Ibrahim Jaafari, Iraq's new prime minister, was until recently virtually unknown outside his own country.
Jaafari hopes to bridge divisions in post-war Iraq
The 58-year-old physician, spokesman for the Islamic Daawa Party, emerged as the front-runner for the most powerful job in the transitional government after Iraq's landmark elections in January.
He was the preferred candidate of the Shia list that won the election.
And as soon as the three-man presidency council was sworn in, it backed that choice.
The Daawa is one of the oldest Shia Islamist movements in Iraq, and it fought a bloody campaign against Saddam Hussein's regime in the 1970s.
Spokesman for Islamic Daawa Party
Born in Karbala in 1947
Educated at Mosul university as a medical doctor
Lived in Iran and UK since 1980s
When the rebellion was crushed, Mr Jaafari went into exile in Iran first and then the UK.
The Daawa has quickly re-established itself in Shia-dominated southern Iraq after Saddam's fall.
In the elections it ran as one of the main players in the broad Shia list, the United Iraqi Alliance, with the backing of the senior cleric Grand Ayatollah Ali Sistani.
When he was serving in the mainly ceremonial role of vice-president in the outgoing US-appointed interim regime, an opinion poll last year suggested Mr Jaafari was Iraq's most popular politician.
He trailed only Ayatollah Sistani and radical firebrand Moqtada Sadr in the public's esteem.
Mr Jaafari's appeal as PM will be as a unifying figure, keen to bring Sunni Arabs into the democratic fold after their widespread absence from polling stations.
He would also aim to satisfy the Kurds' thirst for autonomy without endangering the integrity of the country.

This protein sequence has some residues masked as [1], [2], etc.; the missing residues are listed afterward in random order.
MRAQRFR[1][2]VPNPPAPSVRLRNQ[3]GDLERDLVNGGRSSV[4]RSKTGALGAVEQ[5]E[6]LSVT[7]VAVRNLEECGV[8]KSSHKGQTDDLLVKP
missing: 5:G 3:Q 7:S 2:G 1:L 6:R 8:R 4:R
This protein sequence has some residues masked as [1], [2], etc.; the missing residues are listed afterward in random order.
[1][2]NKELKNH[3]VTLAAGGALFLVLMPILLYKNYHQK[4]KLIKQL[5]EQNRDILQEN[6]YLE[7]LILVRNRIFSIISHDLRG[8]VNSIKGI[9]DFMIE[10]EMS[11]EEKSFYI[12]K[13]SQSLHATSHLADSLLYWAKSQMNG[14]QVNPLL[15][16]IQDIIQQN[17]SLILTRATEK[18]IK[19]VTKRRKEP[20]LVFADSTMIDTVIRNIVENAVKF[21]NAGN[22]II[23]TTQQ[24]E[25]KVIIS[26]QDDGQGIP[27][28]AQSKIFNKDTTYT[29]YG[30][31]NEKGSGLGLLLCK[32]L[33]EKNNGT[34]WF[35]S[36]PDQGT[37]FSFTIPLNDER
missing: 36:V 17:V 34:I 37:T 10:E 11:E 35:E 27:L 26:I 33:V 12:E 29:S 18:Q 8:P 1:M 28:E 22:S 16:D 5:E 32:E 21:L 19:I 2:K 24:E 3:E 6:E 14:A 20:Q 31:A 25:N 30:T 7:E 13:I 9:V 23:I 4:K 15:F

And he says he believes that full-blown sectarian conflict is unlikely because most Iraqis want coexistence.
The new PM replaces Iyad Allawi (right) as Iraq's new kingpin
His past pronouncements have not unambiguously shown where he stands on the key issues of religious law and what role religion should play in Iraq.
Anticipating the triumph of the Shia list, Mr Jaafari said before the election that the winners would not rule as Shias, but as Iraqis who would not exclude other communities
However, he was one of the champions of Islam as the only source of legislation - when the interim Iraqi government was drafting its basic law.
He does not appear to favour hardline policies in evidence in some parts of the Muslim world - where Islam is used to justify bans on women driving, or voting or entering certain male-dominated domains.
But some of his detractors accuse him of being secretly linked to Iranian hardliners, and fear he may push for a similar theologically-based system of government.
And even his soft-spoken diplomatic charm may not win over those Iraqis who still view the US-appointed interim rulers as outsiders, who spent the harsh years of Saddam Hussein's rule abroad.